According to many leading proponents, Darwinian evolution holds important implications for morality, theology, and public policy. Noted philosopher Daniel Dennett praises Darwinism as a “universal acid” that corrodes traditional religion and morality. The world’s most famous evolutionary biologist, Richard Dawkins, says Darwinism allows atheists to be “intellectually fulfilled.” Darwinism does not necessarily entail an atheist worldview, but the fact remains that the majority of evolutionists hold views similar to those of Dawkins and Dennett. Cornell evolutionary biologists Gregory Graffin and William Provine surveyed the religious beliefs of 149 top evolutionary scientists in 2003. They found that 78 percent reject belief in the supernatural, and less than 5 percent believe in a personal God (American
Scientist, July–August 2007).
Since it says all living things are the product of an unguided process, leading scientists say Darwinian evolution challenges the view that humans were purposely created by God. America’s champion of evolution, Stephen Jay Gould, said that “before Darwin, we thought that a benevolent God had created us,” but because of Darwin, “biology took away our status as paragons created in the image of God” (Ever Since Darwin). Paleontologist George Gaylord Simpson wrote that under evolution, “man is the result of a purposeless and natural process that did not have him in mind” (The Meaning of Evolution, rev. ed.). Likewise, a 2007 editorial by the editors of the world’s top scientific journal concluded that if human minds were produced by evolution, then “the idea that man was created in the image of God can surely be put aside” (“Evolution and the Brain,” Nature, June 14, 2007).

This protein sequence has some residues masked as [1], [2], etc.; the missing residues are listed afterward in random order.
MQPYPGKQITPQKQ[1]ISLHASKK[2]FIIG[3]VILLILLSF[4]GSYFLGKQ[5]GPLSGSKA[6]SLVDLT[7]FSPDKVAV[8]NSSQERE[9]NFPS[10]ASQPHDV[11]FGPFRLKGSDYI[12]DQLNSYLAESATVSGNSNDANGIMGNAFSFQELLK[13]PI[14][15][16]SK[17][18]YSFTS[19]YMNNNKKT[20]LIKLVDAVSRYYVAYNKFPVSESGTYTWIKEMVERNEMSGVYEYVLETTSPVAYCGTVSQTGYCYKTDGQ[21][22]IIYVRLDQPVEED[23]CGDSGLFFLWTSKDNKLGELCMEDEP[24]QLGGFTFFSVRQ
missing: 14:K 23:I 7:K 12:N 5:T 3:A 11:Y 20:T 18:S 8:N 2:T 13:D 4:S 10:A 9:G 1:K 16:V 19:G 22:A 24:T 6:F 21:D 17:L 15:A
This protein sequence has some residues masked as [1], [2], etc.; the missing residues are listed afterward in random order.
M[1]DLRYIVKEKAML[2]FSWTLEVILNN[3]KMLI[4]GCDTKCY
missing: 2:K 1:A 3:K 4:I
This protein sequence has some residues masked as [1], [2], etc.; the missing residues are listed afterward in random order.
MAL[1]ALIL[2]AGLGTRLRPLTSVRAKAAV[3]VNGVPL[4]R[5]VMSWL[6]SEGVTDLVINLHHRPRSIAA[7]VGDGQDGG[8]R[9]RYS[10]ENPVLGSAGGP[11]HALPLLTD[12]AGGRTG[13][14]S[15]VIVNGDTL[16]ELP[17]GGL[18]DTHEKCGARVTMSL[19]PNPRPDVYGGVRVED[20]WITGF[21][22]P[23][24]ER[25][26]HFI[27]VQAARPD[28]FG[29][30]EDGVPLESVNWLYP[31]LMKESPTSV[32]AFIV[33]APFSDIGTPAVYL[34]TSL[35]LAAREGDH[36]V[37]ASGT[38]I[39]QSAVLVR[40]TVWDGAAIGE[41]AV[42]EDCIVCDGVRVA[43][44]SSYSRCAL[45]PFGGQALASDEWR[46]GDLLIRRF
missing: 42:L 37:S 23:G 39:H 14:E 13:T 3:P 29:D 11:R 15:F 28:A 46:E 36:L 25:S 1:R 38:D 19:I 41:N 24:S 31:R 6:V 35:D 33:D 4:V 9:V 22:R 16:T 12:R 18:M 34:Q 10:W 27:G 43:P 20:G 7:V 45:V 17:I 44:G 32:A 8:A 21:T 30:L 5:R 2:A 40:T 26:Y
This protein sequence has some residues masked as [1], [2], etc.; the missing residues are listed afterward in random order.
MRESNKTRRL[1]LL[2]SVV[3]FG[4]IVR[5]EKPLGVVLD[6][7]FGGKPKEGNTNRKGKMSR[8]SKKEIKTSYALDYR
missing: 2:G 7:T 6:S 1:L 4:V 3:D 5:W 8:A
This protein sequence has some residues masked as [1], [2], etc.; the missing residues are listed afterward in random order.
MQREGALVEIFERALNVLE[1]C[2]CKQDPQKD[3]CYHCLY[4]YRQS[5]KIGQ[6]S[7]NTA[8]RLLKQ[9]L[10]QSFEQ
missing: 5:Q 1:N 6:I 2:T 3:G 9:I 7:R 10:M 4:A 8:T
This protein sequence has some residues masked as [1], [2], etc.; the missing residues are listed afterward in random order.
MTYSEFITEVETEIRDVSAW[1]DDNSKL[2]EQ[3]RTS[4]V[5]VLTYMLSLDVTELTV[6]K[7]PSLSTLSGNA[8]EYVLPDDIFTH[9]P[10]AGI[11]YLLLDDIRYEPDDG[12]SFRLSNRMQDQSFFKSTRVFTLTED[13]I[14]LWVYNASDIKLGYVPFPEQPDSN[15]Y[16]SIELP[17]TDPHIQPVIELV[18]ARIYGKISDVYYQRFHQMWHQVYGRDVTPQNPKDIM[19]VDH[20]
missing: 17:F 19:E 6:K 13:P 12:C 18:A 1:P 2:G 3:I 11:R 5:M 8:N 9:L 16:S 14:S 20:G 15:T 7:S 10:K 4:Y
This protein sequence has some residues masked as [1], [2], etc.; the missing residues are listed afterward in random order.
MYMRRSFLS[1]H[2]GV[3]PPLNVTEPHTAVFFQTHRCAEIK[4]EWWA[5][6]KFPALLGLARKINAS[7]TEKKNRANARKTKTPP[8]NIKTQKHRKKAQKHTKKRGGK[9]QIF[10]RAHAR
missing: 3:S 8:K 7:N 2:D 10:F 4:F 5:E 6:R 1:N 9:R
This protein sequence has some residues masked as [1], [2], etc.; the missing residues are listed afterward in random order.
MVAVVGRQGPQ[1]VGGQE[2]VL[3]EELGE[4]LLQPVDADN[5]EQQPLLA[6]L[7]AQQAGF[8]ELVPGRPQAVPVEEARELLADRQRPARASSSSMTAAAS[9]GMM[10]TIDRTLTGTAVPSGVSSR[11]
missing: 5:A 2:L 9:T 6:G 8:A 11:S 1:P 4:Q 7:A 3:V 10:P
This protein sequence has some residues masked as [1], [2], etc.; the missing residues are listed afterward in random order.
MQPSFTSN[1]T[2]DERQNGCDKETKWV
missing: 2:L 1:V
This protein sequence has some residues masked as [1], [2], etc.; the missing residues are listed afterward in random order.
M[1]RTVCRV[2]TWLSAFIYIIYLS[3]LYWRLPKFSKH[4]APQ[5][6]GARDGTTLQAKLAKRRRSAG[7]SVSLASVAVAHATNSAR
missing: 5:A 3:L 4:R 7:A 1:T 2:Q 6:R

A number of theologians and scientists believe that Darwinian evolution can be compatible with theism and Christianity. However, some of them espouse views that accentuate the challenge evolution poses to traditional theology. For instance, some theistic evolutionists advocate an absentee God, insisting that God does not know how evolution will turn out. Former director of the Vatican observatory, Father George Coyne, believes that neo-Darwinism makes it unlikely that God is omniscient or omnipotent. Christian evolutionary biologist Kenneth Miller believes God set up an evolving creation, but views human existence as “an afterthought, a minor detail, a happenstance in a history that might just well have left us out” (Finding Darwin’s God). Some theistic evolutionists jettison the Judeo-Christian idea that the first humans were sinless but became sinful by an act of disobedience. Karl Giberson, for instance, says humans were sinful from the beginning of their evolutionary development because natural selection bred competition and selfishness (Saving Darwin). Giberson’s book was widely praised by other theistic evolutionists, most notably Christian evolutionist Francis Collins.
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